3. dragging the back foot in a circular fashion, no stepping off the line
http://www.youtube.com/watch?v=4USvx...eature=related

irimi tenkan starts with something like an ayumiashi from back foot then tenkan.
http://www.youtube.com/watch?v=8AJisrwW_Ic

anyway, my point is that even within a dojo wherein people share the same language and syllabus, instructors are mixing things up.

wrt irimi, when I said (or what the shihan said) power is generated starting from the rear foot I think it is similar to this.
http://www.youtube.com/watch?v=tAcl0HuBj6c
An example for this is doing irimi+ikkyo undo on a shomenuchi attack in preparation for ikkyo.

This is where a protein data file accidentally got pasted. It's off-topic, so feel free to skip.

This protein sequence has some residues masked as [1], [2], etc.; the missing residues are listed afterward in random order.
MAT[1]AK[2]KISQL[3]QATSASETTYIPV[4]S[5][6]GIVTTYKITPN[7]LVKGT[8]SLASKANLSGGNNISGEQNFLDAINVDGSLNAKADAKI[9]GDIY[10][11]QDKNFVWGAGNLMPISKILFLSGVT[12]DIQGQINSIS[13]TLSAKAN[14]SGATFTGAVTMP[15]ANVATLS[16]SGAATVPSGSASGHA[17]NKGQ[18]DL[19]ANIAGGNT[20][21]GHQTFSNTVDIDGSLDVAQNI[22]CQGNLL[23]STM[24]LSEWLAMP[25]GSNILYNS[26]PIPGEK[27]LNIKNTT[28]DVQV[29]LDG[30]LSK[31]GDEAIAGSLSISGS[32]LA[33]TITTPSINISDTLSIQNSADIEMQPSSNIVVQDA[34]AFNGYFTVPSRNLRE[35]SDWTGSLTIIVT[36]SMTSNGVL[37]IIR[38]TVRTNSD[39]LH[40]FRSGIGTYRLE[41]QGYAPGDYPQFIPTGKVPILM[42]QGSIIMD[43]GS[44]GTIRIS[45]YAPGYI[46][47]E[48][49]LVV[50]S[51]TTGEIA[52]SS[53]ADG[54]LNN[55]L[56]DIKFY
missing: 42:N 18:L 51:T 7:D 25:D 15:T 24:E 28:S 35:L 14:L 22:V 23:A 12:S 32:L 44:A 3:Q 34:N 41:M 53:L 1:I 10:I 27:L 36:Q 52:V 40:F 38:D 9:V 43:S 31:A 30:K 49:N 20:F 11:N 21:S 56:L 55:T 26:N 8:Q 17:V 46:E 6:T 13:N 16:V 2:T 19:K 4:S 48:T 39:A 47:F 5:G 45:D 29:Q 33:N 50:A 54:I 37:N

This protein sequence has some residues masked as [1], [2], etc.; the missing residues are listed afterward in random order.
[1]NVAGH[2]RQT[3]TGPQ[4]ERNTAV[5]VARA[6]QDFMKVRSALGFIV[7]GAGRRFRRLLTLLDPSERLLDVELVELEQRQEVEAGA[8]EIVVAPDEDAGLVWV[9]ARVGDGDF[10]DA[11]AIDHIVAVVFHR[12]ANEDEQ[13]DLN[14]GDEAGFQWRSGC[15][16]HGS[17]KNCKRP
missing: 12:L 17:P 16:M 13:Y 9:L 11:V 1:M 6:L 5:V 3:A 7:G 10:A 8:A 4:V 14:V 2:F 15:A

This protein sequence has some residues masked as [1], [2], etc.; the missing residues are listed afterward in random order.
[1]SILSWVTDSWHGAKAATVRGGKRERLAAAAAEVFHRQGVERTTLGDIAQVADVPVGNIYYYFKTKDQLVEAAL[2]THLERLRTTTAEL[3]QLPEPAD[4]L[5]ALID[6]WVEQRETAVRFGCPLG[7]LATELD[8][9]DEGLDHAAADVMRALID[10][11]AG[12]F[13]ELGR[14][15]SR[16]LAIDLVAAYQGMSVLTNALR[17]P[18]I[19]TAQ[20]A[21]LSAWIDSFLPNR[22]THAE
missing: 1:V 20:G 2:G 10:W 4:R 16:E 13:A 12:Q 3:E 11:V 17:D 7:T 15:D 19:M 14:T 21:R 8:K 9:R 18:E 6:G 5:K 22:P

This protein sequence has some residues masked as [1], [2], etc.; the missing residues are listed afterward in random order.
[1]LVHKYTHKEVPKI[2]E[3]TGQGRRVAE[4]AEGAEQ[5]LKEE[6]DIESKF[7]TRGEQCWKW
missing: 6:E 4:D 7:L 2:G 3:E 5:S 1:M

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Old 07-10-2011, 07:52 AM   #5
phitruong
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Re: Kihon (Basics) waza - In a state of decline?

Quote:
Mario Tobias wrote: View Post
hi phi,

http://www.youtube.com/watch?v=4USvx...eature=related

irimi tenkan starts with something like an ayumiashi from back foot then tenkan.
http://www.youtube.com/watch?v=8AJisrwW_Ic
these two are the same. beginner focus on techniques such as left foot or right foot, slide forward or step forward, mirror image or not, etc and etc. the advance focus on principles. the two videos above, technique-wise, they looked different; principle, they are the same. from the principle point of view, it's always irimi then tenkan, actually, it's just irimi in circle.